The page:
35. […] a day and still go to bed with feet covered in dust. Things break at ridiculous speeds. We speak one or two foreign languages every day, navigating complicated cross-cultural relationships, and don’t have access to most […]

  36. mohamed September 19, 2015 at 6:32 pm - Reply

    Actually Rachel i know u are much much more better than some Somalis when it comes to (Somali language) they only know how to speak it with different dialects but for sure they can’t translate/describe the real meaning of the Somali gestures as u have explaining to us in your article and thanks for that.

    there’s a saying, which says “the more u read the more u know” read a lot and a lot u will know more insha Allah (if Allah wills ).

    and don’t give a sh*t every random person asks you, why and the reason behind learning Somali language.

    language is a language which can be learned by every individual/everyone, so no question to asked about that.

    Are people asked why they learn English by the English native speakers? the answer is “NO”so as well as Somali now. thanks for your article once again.

  37. ashozyaayeen September 25, 2015 at 1:29 pm - Reply

    plz add some more

  38. Moursal October 9, 2015 at 3:27 pm - Reply

    As a natural somali speaker I want to congratulate you for your analytic sense. This is huge tribute to Somali’s culture.
    “Before I studied it, it seemed like every group of Somalis I saw speaking together were on the verge of a brawl” that’s definitely so True.
    One more time congratulations.

  39. […] learn a little language. Doesn’t have to be a lot. But why not learn some greetings, some leave takings, how are you, […]

  40. Mohamed June 22, 2016 at 10:48 pm - Reply

    Ive seen all of these actions but never really took a moment to realize there actual meanings. This was so helpful! Thanks Rachel.

  41. Mike August 6, 2016 at 3:26 am - Reply

    I wish the somalis here in Mpls devoted as much time to learning English as you do their language.
    Then again, they don’t seem to appreciate anything America offers.

  42. Muhamett Somali August 22, 2017 at 10:46 am - Reply

    if you are not a real somali…
    I am a real somali person Live in Mudug ( The Best region that Somali Languages Speak) , Somali languages is so funny language ..It has More Than 4million Vocabularies..May there a word that have similarly other 7 words meaning each other ..
    its writting system is so near to english i mean somali is a latin as writing system , somali writing is so easy.
    if are somali or studied this language u can learn the most hard languages such as arabic and chines easily.
    Enlish ,arabic , Somali has similarly words in meaning..E.g in somali Shaambo( Shampo) and arabic is Also.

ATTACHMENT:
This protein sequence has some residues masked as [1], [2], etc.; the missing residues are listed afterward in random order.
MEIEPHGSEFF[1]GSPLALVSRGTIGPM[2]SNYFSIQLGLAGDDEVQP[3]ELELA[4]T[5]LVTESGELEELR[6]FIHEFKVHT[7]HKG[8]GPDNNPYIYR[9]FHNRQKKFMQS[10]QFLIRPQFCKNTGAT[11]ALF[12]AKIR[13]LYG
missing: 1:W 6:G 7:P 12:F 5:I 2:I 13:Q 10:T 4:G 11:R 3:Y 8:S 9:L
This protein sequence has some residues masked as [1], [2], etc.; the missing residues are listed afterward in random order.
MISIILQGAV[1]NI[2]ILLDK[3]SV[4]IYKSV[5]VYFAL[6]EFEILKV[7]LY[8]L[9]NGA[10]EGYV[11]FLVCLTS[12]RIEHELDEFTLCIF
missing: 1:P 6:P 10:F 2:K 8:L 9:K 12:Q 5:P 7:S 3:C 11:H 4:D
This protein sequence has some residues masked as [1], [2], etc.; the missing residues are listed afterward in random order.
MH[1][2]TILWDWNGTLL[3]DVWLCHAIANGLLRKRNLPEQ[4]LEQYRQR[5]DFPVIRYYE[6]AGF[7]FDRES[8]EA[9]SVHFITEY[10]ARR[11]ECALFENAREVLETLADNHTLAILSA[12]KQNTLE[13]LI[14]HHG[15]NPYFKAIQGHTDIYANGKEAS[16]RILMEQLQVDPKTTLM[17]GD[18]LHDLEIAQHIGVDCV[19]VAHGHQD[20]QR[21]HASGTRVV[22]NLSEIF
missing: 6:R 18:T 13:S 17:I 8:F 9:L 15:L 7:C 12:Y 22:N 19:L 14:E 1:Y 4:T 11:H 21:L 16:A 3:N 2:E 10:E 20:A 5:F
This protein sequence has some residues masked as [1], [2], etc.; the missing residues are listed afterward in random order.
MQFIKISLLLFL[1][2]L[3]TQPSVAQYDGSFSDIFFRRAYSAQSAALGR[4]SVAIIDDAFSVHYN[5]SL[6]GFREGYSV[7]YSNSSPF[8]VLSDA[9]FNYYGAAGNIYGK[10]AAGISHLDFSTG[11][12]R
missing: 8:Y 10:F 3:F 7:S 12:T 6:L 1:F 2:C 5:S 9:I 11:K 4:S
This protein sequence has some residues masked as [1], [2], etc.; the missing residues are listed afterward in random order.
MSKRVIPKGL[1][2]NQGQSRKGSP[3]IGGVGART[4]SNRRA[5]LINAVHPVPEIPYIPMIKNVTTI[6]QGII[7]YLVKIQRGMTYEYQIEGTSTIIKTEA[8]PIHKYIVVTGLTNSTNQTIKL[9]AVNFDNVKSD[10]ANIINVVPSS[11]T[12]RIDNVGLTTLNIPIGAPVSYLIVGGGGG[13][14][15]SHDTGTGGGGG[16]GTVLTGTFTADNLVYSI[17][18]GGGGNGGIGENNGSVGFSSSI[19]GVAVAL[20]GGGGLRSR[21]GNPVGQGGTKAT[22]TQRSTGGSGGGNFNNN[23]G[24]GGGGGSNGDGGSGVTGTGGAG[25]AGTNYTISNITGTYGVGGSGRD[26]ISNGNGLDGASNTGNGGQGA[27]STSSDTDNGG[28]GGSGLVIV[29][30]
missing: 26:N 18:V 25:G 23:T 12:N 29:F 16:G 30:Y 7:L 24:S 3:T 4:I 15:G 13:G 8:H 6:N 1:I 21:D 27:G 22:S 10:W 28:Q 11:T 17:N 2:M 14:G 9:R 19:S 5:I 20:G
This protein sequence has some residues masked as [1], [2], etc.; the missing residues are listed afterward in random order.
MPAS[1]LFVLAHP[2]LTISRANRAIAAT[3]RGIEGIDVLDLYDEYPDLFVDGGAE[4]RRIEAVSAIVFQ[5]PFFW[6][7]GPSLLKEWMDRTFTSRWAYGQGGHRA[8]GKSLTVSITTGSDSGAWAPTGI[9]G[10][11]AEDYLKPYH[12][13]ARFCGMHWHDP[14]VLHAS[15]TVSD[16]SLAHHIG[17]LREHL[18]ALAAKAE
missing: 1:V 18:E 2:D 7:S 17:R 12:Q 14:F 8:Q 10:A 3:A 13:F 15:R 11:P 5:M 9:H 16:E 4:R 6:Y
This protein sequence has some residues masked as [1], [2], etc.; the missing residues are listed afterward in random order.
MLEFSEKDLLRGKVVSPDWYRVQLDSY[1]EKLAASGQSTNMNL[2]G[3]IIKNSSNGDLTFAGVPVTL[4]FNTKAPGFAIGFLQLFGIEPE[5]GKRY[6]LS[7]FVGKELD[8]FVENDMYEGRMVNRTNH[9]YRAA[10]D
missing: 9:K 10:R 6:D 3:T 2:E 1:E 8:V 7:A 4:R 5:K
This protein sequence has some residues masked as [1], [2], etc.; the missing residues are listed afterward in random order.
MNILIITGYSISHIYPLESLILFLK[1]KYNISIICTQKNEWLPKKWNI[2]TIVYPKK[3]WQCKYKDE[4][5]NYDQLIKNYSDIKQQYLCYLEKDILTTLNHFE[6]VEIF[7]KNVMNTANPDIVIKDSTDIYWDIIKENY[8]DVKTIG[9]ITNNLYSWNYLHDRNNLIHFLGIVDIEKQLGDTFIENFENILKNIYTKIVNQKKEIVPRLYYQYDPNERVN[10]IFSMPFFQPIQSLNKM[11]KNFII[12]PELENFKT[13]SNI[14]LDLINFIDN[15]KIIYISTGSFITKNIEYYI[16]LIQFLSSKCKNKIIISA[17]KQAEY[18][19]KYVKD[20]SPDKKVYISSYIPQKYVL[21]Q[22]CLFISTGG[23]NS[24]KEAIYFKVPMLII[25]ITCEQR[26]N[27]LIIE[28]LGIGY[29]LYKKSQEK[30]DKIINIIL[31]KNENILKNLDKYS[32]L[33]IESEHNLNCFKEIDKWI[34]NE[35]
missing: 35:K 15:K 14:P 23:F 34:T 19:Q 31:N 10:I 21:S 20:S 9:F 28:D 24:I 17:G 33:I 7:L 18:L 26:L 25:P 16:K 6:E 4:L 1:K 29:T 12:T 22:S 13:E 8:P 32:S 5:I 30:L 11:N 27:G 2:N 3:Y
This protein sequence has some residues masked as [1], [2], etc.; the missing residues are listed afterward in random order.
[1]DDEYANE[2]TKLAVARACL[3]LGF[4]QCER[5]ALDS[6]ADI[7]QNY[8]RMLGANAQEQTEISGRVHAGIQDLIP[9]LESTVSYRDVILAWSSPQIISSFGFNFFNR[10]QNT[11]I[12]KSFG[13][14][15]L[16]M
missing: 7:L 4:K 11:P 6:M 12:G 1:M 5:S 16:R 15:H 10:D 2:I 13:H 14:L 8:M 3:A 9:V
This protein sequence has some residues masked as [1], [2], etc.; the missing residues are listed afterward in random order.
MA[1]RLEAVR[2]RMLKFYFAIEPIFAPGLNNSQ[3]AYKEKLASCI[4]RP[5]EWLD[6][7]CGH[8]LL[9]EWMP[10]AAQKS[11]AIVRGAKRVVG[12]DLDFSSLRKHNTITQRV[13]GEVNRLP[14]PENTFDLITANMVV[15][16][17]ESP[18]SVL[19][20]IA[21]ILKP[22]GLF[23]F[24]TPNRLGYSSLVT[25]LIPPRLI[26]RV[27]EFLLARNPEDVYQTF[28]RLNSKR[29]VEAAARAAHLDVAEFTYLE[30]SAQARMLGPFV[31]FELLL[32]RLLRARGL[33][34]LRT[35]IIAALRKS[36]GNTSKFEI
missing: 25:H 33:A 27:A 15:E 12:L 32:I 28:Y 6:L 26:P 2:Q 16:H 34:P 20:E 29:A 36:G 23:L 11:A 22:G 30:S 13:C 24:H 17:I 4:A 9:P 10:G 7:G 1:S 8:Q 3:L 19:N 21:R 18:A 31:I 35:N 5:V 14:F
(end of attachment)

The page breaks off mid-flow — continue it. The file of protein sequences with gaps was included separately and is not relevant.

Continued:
I’m sure somali Grammar is best language to learn ,have u seen somalis in your City ..say Only “Please Speak Somali Language in 1 minute , i’m sure u will be Happy To listen that words..
    Somali is so easy ..but there are some words that The Learners cant Said as best E.g the word “X” in somali is hard for learners Except arabs bcoze of Arabic has Similar Pronounced word .

    Read For This Passage.

    Waan ku soo booqday , Hase ahaatee waan ku waayey , waxaad tahay qof Xun , maxaa yeelay waad i wacaday mana aadan isugi
    Hahaa thanx u

    • Marija November 16, 2017 at 12:18 am - Reply

      Waryaa.Is ka warran??:))Ma nabad baa?:DMy name is Marija,i am fascinated by Somalia and by the Somali language.I started learning Somali very recently because i love how your language sounds.But i dont think Somali is easy.On the other hand,i think your language is very,very,very difficult,complex,and very,very,very weird ,especially,grammatically:D.And i see your language quite more weird and strange than Arabic or Amharic,for example,especially,grammatically:D,but at the same time,fascinating.:D

  43. Dianne Wildman March 1, 2018 at 8:24 pm - Reply

    Love the non-verbal lesson, Rachel, thanks. I was in the Peace Corps in Micronesia back in the Pleistocene Age. I learned Chamorro, the language of the Northern Mariana Islands. I love languages and tried hard to become fluent but realized I needed the non-verbals too. Examples: “Where it is?” Point with the chin, not the fingers. “Do you want to come with us?” (or any yes or no question…):
    Don’t move the head, just use the eyebrows – a quick lift – for yes. For no – make a scrunched up angry eyebrows face for just a split second and do a tiny head shake, almost a spasm. That’s just an ordinary no though for a moment it looks like a mini-declaration of war. Someone mentioned intake of air for affirmations. I saw (I mean, heard) that too, though I first noticed it in Switzerland as an exchange student. My French-speaking mother gasped so much that at first I thought she was asthmatic. She was just politely answering my questions. The list goes on in any language, any culture, which is just another reason to live abroad. Your fan, Dianne